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Green and mean

From all the praise and adoration that organic products receive, you may think that by consuming them you’re the next best thing next to Rachel Carson. Not so fast, my amateur environmentalist. It has been shown that organic products may be better for health, that is true. But a recent study has shown that when it comes to being eco-friendly, organic farming may be sub par. Research from the University of Guelph in Ontario, Canada, reveals that in some instances, organic pesticides can be more detrimental to the environment.

The study says that it is wrong to assume that just because pesticides are organic, means that they are better for the environment. In fact, the opposite may be true. Oftentimes, growers have to use larger doses of the organic pesticide to get the same effect as using synthetic ones. The study measured the effects of six pesticides used to kill soybean aphids: four pesticides were synthetic, two were organic, one mineral and one fungal. Using criteria such as toxicity to humans and wildlife and leaching rate into soil and water, the study concluded that the mineral and fungal pesticides were less effective and more destructive. One particular harm noted from the organic pesticides is that they were harmful to ladybugs and flowering plants which are necessary controllers of aphid population.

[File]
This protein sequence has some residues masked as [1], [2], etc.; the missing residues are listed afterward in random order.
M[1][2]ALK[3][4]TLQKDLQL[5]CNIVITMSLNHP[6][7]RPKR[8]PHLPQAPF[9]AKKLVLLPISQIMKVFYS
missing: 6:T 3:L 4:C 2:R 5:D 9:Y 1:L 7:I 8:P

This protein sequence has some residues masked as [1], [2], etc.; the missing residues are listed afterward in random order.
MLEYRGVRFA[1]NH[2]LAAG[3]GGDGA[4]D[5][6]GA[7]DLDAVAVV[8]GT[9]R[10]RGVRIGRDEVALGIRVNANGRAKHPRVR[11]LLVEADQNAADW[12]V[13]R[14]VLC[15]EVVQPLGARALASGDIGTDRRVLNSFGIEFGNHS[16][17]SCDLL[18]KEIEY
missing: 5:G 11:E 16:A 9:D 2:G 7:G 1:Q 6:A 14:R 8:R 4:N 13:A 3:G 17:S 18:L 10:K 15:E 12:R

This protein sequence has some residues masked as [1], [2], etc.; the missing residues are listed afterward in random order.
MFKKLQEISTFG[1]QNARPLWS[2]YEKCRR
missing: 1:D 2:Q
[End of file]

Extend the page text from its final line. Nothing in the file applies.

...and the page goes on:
This example is only one of hundreds in which organic products could have an unexpected flaw. It is important to pick products that are natural, but they should also promote environmentally friendly practices. This case illustrates perfectly how the end product could be deemed organic, but the practices in place to attain the product are less than green. Moral of the story: organic doesn’t always equal eco-nice. It’s best to evaluate both the product and how it is made, cultivated, etc. in order to make a more green decision.


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